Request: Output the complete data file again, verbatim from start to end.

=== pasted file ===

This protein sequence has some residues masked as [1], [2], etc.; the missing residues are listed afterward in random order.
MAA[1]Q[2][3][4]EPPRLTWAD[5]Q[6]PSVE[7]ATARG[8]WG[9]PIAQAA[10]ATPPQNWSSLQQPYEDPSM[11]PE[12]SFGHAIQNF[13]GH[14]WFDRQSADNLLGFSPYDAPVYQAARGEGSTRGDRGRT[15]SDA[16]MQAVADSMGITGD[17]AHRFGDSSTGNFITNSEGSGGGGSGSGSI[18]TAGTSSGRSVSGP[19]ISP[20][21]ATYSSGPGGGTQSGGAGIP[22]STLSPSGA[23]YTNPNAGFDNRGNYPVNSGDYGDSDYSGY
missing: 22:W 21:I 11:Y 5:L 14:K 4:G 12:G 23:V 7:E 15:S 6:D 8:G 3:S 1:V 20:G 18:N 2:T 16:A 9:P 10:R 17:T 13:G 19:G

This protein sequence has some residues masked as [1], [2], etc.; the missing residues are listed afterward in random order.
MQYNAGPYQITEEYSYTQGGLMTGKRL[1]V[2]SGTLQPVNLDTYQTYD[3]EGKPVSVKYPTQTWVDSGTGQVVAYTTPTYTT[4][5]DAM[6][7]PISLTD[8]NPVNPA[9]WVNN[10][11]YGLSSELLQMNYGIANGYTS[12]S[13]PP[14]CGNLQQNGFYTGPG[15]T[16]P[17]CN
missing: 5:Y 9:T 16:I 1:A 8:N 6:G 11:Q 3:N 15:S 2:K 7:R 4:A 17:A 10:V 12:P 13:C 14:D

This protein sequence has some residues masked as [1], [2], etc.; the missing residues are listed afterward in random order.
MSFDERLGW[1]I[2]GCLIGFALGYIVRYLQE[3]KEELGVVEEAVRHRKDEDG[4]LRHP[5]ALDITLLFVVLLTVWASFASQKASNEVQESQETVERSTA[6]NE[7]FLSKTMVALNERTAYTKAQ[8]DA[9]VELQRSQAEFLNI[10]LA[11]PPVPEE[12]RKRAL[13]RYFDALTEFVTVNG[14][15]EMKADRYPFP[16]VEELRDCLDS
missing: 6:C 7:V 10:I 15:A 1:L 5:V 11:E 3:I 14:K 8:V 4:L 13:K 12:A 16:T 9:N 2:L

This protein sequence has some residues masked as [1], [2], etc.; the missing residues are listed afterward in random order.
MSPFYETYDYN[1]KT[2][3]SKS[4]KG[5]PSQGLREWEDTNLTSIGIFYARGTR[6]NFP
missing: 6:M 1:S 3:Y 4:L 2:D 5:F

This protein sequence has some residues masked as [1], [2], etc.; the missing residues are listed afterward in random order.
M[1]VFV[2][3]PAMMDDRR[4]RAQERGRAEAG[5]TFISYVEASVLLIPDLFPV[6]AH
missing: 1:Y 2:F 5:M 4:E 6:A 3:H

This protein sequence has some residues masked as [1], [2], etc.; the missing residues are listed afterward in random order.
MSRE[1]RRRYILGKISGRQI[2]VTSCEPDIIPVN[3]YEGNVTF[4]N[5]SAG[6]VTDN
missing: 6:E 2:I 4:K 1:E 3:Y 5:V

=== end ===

This protein sequence has some residues masked as [1], [2], etc.; the missing residues are listed afterward in random order.
MAA[1]Q[2][3][4]EPPRLTWAD[5]Q[6]PSVE[7]ATARG[8]WG[9]PIAQAA[10]ATPPQNWSSLQQPYEDPSM[11]PE[12]SFGHAIQNF[13]GH[14]WFDRQSADNLLGFSPYDAPVYQAARGEGSTRGDRGRT[15]SDA[16]MQAVADSMGITGD[17]AHRFGDSSTGNFITNSEGSGGGGSGSGSI[18]TAGTSSGRSVSGP[19]ISP[20][21]ATYSSGPGGGTQSGGAGIP[22]STLSPSGA[23]YTNPNAGFDNRGNYPVNSGDYGDSDYSGY
missing: 22:W 21:I 11:Y 5:L 14:K 4:G 12:G 23:V 7:E 15:S 6:D 8:G 3:S 1:V 20:G 18:N 2:T 16:A 9:P 10:R 17:T 13:G 19:G

This protein sequence has some residues masked as [1], [2], etc.; the missing residues are listed afterward in random order.
MQYNAGPYQITEEYSYTQGGLMTGKRL[1]V[2]SGTLQPVNLDTYQTYD[3]EGKPVSVKYPTQTWVDSGTGQVVAYTTPTYTT[4][5]DAM[6][7]PISLTD[8]NPVNPA[9]WVNN[10][11]YGLSSELLQMNYGIANGYTS[12]S[13]PP[14]CGNLQQNGFYTGPG[15]T[16]P[17]CN
missing: 5:Y 9:T 16:I 1:A 8:N 6:G 11:Q 3:N 15:S 2:K 7:R 4:A 17:A 10:V 12:P 13:C 14:D

This protein sequence has some residues masked as [1], [2], etc.; the missing residues are listed afterward in random order.
MSFDERLGW[1]I[2]GCLIGFALGYIVRYLQE[3]KEELGVVEEAVRHRKDEDG[4]LRHP[5]ALDITLLFVVLLTVWASFASQKASNEVQESQETVERSTA[6]NE[7]FLSKTMVALNERTAYTKAQ[8]DA[9]VELQRSQAEFLNI[10]LA[11]PPVPEE[12]RKRAL[13]RYFDALTEFVTVNG[14][15]EMKADRYPFP[16]VEELRDCLDS
missing: 6:C 7:V 10:I 15:A 1:L 5:V 11:E 3:I 14:K 8:V 4:L 13:K 12:A 16:T 9:N 2:L

This protein sequence has some residues masked as [1], [2], etc.; the missing residues are listed afterward in random order.
MSPFYETYDYN[1]KT[2][3]SKS[4]KG[5]PSQGLREWEDTNLTSIGIFYARGTR[6]NFP
missing: 6:M 1:S 3:Y 4:L 2:D 5:F

This protein sequence has some residues masked as [1], [2], etc.; the missing residues are listed afterward in random order.
M[1]VFV[2][3]PAMMDDRR[4]RAQERGRAEAG[5]TFISYVEASVLLIPDLFPV[6]AH
missing: 1:Y 2:F 5:M 4:E 6:A 3:H

This protein sequence has some residues masked as [1], [2], etc.; the missing residues are listed afterward in random order.
MSRE[1]RRRYILGKISGRQI[2]VTSCEPDIIPVN[3]YEGNVTF[4]N[5]SAG[6]VTDN
missing: 6:E 2:I 4:K 1:E 3:Y 5:V